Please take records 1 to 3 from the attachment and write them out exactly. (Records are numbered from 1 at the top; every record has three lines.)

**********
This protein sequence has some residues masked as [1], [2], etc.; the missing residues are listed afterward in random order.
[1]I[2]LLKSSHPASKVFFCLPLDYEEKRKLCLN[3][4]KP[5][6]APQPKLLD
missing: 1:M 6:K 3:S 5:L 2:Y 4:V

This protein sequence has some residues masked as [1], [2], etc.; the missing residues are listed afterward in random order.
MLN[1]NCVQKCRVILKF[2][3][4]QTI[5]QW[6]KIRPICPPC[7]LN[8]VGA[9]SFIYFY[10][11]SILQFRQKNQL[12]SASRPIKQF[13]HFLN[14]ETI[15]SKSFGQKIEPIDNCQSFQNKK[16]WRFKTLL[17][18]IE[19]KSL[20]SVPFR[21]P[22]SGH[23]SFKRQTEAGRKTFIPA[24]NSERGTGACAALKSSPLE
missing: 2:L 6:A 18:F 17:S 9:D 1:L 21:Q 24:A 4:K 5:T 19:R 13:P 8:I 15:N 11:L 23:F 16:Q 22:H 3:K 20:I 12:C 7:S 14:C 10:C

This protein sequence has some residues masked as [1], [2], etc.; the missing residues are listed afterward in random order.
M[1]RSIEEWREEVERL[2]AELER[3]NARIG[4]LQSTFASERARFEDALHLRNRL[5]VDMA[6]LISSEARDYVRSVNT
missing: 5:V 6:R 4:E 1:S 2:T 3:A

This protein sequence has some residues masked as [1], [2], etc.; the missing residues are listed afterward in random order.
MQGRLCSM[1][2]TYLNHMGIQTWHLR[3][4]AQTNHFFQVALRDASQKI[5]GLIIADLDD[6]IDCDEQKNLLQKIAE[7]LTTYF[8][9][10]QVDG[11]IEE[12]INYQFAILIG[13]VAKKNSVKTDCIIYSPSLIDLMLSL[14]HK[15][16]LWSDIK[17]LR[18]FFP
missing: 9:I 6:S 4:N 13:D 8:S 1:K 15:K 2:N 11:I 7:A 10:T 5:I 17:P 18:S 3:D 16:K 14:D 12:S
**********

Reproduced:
This protein sequence has some residues masked as [1], [2], etc.; the missing residues are listed afterward in random order.
[1]I[2]LLKSSHPASKVFFCLPLDYEEKRKLCLN[3][4]KP[5][6]APQPKLLD
missing: 1:M 6:K 3:S 5:L 2:Y 4:V

This protein sequence has some residues masked as [1], [2], etc.; the missing residues are listed afterward in random order.
MLN[1]NCVQKCRVILKF[2][3][4]QTI[5]QW[6]KIRPICPPC[7]LN[8]VGA[9]SFIYFY[10][11]SILQFRQKNQL[12]SASRPIKQF[13]HFLN[14]ETI[15]SKSFGQKIEPIDNCQSFQNKK[16]WRFKTLL[17][18]IE[19]KSL[20]SVPFR[21]P[22]SGH[23]SFKRQTEAGRKTFIPA[24]NSERGTGACAALKSSPLE
missing: 2:L 6:A 18:F 17:S 9:D 1:L 21:Q 24:A 4:K 5:T 19:R 13:P 8:I 15:N 11:L 23:F 16:Q 22:H 3:K 20:I 12:C 7:S 14:C 10:C

This protein sequence has some residues masked as [1], [2], etc.; the missing residues are listed afterward in random order.
M[1]RSIEEWREEVERL[2]AELER[3]NARIG[4]LQSTFASERARFEDALHLRNRL[5]VDMA[6]LISSEARDYVRSVNT
missing: 5:V 6:R 4:E 1:S 2:T 3:A